Urban spaces are the testing grounds for the automation revolution. Will they destroy our jobs, or just make new and better ones?
Many of the most consequential legal jobs are overwhelmingly concentrated in Washington. And for the most part, it’s not Trump’s Washington.
In the U.S., more than 90 percent of immigrants live in urban areas; around the world, that proportion is even higher. City leaders should have more of a say in this week’s UN negotiations.
City leaders will find that cultivating relationships with small homegrown companies is smarter—and cheaper—than trying to lure in an outside behemoth.
After the tragic, deadly fire in London, there have been calls for increased regulation and inspection, but that alone will drive up rents for the most vulnerable. Cities need a radical change in the way they approach housing.
The people who know buses best have ideas about how to reform the system, according to a survey of 373 Brooklyn bus operators.
Some cities vying for HQ2 offer a way for companies like Amazon to automatically recoup a percentage of employees’ salaries from…the employees.
A suggestion that the New York City subway could be replaced by tunnels for autonomous cars would only exclude the riders who need it most.
As the sport’s popularity wanes, vast amounts of underutilized land will open up. Can it be developed?
The United States is an amalgam of places and people. As long as essential values are preserved we should appreciate the ability of local government to respond to unique communities.
In a real-life Killmonger-T’Challa story, a writer of Kenyan origin reflects on her experience as an immigrant in America and her struggle to find bonds with black Americans.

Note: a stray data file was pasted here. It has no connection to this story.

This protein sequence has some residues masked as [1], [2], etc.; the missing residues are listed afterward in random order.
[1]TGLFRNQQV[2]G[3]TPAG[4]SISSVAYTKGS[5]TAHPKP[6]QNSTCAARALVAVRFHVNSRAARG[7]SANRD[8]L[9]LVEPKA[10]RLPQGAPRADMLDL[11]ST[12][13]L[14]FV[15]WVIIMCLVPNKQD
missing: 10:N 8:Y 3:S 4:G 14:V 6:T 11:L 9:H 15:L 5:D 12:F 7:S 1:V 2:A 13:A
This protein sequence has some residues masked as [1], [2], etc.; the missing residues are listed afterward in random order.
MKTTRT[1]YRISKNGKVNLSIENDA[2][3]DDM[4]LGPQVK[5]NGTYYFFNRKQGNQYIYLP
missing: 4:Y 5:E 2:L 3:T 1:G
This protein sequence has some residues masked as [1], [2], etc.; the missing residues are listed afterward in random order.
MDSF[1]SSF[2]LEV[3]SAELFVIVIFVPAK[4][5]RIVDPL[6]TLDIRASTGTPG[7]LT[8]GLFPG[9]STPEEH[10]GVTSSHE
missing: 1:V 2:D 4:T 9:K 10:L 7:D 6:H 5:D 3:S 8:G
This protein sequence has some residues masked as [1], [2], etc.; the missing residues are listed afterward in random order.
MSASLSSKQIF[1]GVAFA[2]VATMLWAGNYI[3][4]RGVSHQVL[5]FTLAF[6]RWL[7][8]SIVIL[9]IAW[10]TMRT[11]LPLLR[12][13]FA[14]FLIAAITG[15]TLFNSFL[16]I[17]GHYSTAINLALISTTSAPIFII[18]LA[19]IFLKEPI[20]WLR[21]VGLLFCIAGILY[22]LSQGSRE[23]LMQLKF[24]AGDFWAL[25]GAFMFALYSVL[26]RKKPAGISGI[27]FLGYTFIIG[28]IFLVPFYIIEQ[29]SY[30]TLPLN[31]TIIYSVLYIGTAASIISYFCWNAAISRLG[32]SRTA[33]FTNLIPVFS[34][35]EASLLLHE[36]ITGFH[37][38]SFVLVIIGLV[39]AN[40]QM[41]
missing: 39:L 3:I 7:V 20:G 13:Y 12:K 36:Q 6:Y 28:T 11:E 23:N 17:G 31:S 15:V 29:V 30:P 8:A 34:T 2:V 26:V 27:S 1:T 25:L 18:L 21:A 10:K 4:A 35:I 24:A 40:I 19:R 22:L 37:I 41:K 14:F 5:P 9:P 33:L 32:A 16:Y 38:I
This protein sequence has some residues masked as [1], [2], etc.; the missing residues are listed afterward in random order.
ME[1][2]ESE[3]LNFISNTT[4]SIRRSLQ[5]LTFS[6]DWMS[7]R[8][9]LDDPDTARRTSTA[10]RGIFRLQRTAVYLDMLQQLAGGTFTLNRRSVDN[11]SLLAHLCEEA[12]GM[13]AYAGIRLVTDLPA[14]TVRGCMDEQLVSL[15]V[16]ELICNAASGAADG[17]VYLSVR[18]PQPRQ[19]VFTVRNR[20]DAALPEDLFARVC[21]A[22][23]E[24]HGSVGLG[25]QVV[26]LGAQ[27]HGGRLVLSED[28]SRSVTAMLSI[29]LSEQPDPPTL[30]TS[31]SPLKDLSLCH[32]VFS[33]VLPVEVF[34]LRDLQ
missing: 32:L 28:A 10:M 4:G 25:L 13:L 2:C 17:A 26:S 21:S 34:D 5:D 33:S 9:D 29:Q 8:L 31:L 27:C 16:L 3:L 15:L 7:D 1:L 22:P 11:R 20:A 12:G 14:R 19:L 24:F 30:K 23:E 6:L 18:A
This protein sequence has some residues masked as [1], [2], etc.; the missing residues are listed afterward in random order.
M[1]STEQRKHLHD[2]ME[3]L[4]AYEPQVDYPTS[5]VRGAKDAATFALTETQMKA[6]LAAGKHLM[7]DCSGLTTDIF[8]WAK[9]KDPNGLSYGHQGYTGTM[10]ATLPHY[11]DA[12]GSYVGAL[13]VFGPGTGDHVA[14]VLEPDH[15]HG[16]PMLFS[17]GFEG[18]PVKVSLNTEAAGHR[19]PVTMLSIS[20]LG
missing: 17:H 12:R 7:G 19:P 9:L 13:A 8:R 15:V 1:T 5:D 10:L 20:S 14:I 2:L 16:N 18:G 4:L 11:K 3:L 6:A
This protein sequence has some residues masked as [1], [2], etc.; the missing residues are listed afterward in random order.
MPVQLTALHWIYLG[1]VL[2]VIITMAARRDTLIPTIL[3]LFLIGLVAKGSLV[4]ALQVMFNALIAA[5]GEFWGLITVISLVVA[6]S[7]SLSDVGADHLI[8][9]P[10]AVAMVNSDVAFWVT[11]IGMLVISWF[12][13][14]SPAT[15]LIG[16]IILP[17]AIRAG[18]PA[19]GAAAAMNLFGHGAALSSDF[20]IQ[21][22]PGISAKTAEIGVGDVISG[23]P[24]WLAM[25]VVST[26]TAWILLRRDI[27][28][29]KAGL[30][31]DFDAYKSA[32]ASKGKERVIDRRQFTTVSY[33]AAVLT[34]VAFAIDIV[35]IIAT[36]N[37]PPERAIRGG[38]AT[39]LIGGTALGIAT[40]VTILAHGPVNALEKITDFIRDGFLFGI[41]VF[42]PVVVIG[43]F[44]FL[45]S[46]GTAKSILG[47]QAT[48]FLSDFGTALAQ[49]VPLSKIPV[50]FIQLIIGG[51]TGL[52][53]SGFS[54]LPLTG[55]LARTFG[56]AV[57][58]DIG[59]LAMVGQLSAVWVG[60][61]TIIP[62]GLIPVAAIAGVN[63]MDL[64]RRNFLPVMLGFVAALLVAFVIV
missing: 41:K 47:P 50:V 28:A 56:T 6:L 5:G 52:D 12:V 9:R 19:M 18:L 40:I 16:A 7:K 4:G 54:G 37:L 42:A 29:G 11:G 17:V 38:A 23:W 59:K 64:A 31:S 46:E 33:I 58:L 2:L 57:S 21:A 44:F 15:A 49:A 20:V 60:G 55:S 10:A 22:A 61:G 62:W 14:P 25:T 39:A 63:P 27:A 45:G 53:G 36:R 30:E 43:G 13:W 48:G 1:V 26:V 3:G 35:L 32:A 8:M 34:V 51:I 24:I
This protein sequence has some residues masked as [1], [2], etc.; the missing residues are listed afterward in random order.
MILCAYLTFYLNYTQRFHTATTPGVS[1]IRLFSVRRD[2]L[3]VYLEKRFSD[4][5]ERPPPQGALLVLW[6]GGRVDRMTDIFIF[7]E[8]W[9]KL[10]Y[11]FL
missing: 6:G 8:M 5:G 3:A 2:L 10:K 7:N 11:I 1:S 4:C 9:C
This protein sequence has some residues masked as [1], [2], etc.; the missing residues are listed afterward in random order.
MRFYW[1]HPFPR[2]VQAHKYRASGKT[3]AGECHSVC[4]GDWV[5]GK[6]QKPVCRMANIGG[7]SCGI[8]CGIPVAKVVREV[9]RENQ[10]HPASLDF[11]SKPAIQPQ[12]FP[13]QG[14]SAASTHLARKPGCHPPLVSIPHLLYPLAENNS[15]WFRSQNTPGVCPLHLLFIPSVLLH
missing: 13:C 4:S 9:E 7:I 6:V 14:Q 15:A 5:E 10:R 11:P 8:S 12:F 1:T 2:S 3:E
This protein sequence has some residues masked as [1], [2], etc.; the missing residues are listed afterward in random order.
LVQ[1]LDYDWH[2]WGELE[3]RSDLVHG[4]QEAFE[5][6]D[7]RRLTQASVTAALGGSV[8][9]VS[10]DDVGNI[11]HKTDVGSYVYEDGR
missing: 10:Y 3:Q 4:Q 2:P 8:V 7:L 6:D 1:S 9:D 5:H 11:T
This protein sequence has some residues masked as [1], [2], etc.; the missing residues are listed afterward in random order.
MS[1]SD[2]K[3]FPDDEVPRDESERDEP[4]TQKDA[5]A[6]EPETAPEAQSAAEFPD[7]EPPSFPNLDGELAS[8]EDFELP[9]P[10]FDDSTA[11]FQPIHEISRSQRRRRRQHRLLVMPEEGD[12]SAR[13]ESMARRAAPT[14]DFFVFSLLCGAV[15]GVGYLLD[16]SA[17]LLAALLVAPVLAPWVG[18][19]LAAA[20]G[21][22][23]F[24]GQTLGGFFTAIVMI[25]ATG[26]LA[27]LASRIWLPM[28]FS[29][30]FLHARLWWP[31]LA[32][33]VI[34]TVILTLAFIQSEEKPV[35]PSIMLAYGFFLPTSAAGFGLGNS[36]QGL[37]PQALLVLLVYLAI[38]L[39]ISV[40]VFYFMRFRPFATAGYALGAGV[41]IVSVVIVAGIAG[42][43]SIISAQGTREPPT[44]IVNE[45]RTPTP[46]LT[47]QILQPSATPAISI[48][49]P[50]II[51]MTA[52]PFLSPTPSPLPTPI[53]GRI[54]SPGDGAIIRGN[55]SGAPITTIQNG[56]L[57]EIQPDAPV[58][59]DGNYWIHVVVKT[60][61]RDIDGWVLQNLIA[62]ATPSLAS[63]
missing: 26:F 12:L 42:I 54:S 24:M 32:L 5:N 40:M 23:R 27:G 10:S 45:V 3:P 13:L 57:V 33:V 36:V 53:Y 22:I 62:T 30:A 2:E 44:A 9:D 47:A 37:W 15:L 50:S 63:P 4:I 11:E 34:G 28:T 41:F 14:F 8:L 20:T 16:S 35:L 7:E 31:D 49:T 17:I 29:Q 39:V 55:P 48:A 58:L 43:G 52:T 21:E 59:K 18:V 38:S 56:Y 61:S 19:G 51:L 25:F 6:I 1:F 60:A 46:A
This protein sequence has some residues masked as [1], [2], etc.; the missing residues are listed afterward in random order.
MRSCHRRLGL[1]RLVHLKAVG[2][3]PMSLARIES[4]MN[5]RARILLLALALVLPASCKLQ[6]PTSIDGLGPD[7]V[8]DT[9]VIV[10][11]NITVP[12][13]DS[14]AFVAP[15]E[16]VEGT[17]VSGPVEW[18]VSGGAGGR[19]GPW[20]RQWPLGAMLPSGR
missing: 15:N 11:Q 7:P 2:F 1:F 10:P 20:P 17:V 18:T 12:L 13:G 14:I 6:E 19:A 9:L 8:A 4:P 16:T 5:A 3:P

In just a few hours on Sunday afternoon, the residents of Ellicott City, Maryland, became climate refugees. Here’s what that feels like.
Floods like the one that devastated Ellicott City on Sunday are not “natural” disasters outside our control—we can reduce the impacts and risks if we resolve to.
Contrary to the implications of a recent attention-grabbing study, “location efficiency” matters—good transit does lower transportation costs. Decades of research show how.
When it comes to waves, newcomers are not wanted.
Washington D.C. transit officials announced plans to update the payment system for rail and bus with a great new app. But if they don’t go further, this writer says, the speed of transit innovation will soon leave them scrambling.
Will tax incentives really encourage investors to help revitalize low-income communities? Research on similar efforts from the past suggests otherwise.
Can increasingly unaffordable urban places have too many trendy restaurants and hipsters? Maybe that’s not the right question.
Trump angered Brits when he cited London’s increasing knife violence recently, saying a city hospital there was “like a war zone.” In this excerpt from Tales of Two Londons, the authors describe the joys and threats in a London neighborhood.
Since the 1918 flu pandemic that wiped out about five percent of the world’s population there have been strides toward eradicating most communicable diseases, yet the vulnerability of certain parts of the world affects everyone. This, the writers say, must be addressed.